Photo: Image Courtesy: Norsepower

Norsepower, SWS Wrap Up Energy-Efficient VLCC Project

  • Business & Finance

Norsepower, a Finnish provider of auxiliary wind propulsion systems for ships, has completed a joint project with China’s Shanghai Waigaoqiao Shipbuilding (SWS) for the development of an energy-efficient dual-fuel 300,000 dwt very large crude carrier (VLCC) design.

The design has received an approval in principle (AiP) from classification societies Lloyd’s Register and ABS.

The official handover of the certificates took place within Marintec China in Shanghai on December 4, during which the designs and specifications of the vessels were unveiled.

“We are very pleased to be collaborating with SWS, Lloyd’s Register and ABS on this project. This partnership allows … organisations to explore cleaner solutions for the oil tanker market and drive shipping towards a modern era of auxiliary wind propulsion for the global maritime industry,” Jukka Kuuskoski, CSO of Norsepower, commented.

Under the project, Norsepower’s Rotor Sails were installed on the VLCC to improve fuel efficiency and reduce emissions.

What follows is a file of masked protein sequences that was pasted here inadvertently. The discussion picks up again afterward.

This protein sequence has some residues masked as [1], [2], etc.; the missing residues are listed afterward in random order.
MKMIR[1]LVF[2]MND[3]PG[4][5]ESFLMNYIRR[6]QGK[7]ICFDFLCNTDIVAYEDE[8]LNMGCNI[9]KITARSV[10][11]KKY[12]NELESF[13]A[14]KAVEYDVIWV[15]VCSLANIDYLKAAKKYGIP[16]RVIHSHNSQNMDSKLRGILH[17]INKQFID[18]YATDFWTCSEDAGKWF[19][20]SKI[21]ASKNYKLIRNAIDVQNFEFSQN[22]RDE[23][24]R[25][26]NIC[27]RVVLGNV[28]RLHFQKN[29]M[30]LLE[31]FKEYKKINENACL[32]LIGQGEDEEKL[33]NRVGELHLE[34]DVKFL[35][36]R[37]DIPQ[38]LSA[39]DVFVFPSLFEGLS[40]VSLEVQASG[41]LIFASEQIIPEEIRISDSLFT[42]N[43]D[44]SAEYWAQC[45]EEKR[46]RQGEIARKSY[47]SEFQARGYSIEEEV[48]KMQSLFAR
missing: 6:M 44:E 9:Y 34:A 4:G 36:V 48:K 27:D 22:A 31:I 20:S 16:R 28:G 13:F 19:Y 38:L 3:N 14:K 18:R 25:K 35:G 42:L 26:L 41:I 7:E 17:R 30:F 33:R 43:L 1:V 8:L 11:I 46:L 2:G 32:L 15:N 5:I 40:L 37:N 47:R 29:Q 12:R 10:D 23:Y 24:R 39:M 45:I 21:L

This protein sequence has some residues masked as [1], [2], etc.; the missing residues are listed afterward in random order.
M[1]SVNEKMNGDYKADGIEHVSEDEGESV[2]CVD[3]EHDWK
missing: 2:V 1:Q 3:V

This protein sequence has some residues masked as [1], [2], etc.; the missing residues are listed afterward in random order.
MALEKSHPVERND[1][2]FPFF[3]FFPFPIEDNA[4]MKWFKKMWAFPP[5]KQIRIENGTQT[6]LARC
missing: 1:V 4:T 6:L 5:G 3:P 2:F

The impact of the installation of the Rotor Sail solution, including a review of structural reinforcement and visibility calculation, was reviewed using computational-fluid dynamics (CFD) during the joint development project (JDP), confirming a potential of 6-10% fuel and emissions savings, dependent on operating routes.

The Norsepower solution, which can be installed on new vessels or retrofitted on existing ships without off-hire costs is fully automated and senses whenever the wind is strong enough to deliver fuel savings, at which point the rotors start automatically.

Apart from the VLCC, Norsepower’s Rotor Sails have been installed onboard three vessels, including Bore’s M/S Estraden, a 9,700 dwt RoRo carrier, Viking Line’s M/S Viking Grace, an LNG–fueled cruise ferry, and Maersk Tankers’ 110,000 dwt Maersk Pelican. Norsepower has also recently started a delivery project of a Rotor Sail to a hybrid ferry owned by Danish shipping company Scandlines.

As explained, the award of AiP demonstrates the potential for a cost-effective way of reducing ship emissions and allows the shipping industry to address the challenge of reducing greenhouse gas (GHG) emissions by 2050.

“We have focused on developing clean and smart ships that are technically reliable and commercially feasible. We are proud to design advanced ships that will benefit ship owners and lead eco-friendly shipping,” Liu Jianfeng, Chief Technologist of SWS, said.

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